Congress twice passed a law imposing a moratorium on certain types of eviction during the COVID-19 pandemic, but the Centers for Disease Control and Prevention each time extended the moratorium, claiming authority under Section 361(a) of the Public Health Service Act. That statute permitted the CDC to “make and enforce such regulations as . . . are necessary to prevent the introduction, transmission, or spread of communicable diseases” and permitted “inspection, fumigation, disinfection, sanitation, pest extermination, destruction of animals or articles found to be so infected or contaminated . . ., and other measures as . . . may be necessary.” The first time the moratorium extension was challenged, a bare majority of the Court declined to vacate a stay on a judgment blocking the extension because the moratorium was set to expire in just a few weeks. However, the CDC re-imposed the moratorium shortly after it expired, and the case came before the Court again after the district court ruled that the moratorium was illegal but stayed its judgment pending review on appeal.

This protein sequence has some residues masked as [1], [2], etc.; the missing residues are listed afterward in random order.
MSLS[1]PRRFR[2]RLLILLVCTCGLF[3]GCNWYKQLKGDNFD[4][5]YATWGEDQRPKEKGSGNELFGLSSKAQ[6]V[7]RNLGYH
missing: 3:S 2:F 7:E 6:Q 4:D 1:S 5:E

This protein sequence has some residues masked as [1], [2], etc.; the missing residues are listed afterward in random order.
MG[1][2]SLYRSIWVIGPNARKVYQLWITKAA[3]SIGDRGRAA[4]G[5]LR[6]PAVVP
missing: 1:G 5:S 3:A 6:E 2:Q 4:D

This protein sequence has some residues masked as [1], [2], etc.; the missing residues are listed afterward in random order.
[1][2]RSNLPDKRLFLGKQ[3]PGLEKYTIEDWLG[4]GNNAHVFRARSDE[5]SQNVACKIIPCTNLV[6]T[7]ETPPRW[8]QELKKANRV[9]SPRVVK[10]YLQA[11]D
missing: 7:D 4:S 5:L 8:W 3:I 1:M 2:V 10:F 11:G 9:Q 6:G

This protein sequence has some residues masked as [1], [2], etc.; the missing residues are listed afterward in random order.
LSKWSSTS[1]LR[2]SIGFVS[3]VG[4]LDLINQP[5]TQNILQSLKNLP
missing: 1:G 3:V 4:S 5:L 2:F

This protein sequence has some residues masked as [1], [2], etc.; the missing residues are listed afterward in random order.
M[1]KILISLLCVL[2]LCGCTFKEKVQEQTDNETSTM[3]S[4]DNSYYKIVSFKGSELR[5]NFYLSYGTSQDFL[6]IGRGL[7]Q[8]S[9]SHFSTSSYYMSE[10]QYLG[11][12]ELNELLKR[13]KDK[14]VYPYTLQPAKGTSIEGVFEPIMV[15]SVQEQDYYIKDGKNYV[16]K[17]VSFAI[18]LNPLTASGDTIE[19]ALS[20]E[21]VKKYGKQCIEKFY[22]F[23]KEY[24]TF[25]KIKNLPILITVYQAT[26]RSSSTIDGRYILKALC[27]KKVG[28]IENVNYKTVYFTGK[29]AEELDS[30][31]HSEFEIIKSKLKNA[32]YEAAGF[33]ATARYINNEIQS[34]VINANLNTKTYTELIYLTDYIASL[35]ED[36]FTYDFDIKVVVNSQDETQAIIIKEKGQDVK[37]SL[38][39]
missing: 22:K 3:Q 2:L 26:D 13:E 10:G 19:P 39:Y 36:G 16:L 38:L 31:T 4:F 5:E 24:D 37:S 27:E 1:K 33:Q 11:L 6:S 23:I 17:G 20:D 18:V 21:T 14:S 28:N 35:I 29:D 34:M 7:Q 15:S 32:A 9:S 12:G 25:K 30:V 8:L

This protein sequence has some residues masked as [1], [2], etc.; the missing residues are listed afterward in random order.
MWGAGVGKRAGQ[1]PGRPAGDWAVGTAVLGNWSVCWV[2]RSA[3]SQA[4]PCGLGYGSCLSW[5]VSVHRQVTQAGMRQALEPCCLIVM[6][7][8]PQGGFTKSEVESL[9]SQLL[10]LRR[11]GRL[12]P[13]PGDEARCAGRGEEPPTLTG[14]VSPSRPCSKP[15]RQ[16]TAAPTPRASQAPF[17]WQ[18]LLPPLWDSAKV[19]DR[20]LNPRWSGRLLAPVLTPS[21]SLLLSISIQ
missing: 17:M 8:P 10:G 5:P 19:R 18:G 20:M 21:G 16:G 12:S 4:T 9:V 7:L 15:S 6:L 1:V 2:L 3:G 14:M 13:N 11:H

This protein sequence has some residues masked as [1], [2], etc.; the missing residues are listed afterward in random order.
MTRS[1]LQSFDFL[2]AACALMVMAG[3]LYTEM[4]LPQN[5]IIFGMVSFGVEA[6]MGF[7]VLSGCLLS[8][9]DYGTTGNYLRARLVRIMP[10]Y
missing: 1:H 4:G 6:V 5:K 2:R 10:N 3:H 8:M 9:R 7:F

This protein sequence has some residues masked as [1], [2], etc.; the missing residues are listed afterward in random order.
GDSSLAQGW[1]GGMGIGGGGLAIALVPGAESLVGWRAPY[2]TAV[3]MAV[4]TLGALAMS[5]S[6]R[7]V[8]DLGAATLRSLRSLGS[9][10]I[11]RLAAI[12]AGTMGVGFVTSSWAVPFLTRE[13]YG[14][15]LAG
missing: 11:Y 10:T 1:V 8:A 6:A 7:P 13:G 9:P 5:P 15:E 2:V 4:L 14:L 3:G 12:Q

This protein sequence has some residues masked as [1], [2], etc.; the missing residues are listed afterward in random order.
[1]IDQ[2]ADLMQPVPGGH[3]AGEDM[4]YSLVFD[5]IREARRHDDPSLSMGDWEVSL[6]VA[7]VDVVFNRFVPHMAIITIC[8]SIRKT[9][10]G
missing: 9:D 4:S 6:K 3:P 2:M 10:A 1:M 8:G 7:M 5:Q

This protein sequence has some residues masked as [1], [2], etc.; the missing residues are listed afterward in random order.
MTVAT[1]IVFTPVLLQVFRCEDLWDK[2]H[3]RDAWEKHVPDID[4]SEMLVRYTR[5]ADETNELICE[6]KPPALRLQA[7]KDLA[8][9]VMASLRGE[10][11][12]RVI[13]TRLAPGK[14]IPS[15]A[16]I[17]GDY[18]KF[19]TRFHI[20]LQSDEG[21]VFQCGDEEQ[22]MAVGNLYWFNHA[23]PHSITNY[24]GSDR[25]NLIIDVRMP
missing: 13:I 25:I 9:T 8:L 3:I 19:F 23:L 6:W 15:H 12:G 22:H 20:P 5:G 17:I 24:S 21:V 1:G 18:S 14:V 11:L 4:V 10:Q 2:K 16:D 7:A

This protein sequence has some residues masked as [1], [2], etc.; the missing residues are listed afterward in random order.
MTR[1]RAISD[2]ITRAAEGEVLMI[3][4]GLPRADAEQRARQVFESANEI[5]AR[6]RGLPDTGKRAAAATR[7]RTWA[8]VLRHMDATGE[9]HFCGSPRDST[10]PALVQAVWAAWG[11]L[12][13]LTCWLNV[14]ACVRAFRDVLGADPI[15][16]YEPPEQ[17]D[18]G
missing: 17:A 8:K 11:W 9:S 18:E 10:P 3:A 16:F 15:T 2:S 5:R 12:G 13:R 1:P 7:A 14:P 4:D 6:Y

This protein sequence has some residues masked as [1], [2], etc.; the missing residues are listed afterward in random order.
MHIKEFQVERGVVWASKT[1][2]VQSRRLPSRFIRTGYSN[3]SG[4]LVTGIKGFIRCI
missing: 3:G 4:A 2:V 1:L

The Court, in a 6-3 per curiam decision, vacated the stay and made the judgment enforceable, holding that the moratorium exceeded the authority granted under Section 361(a) of the Act, noting that the CDC’s reading of the statute would provide “no limit” to the agency’s powers. The majority determined that it was “up to Congress, not the CDC, to decide whether the public interest merits further action here.” Justice Breyer, joined by Justices Sotomayor and Kagan, dissented, arguing that the CDC’s moratorium was narrow in scope and permissible under the Act.
A link to the ruling in Alabama Association of Realtors v. Department of Health and Human Services is here: https://www.supremecourt.gov/opinions/20pdf/21a23_ap6c.pdf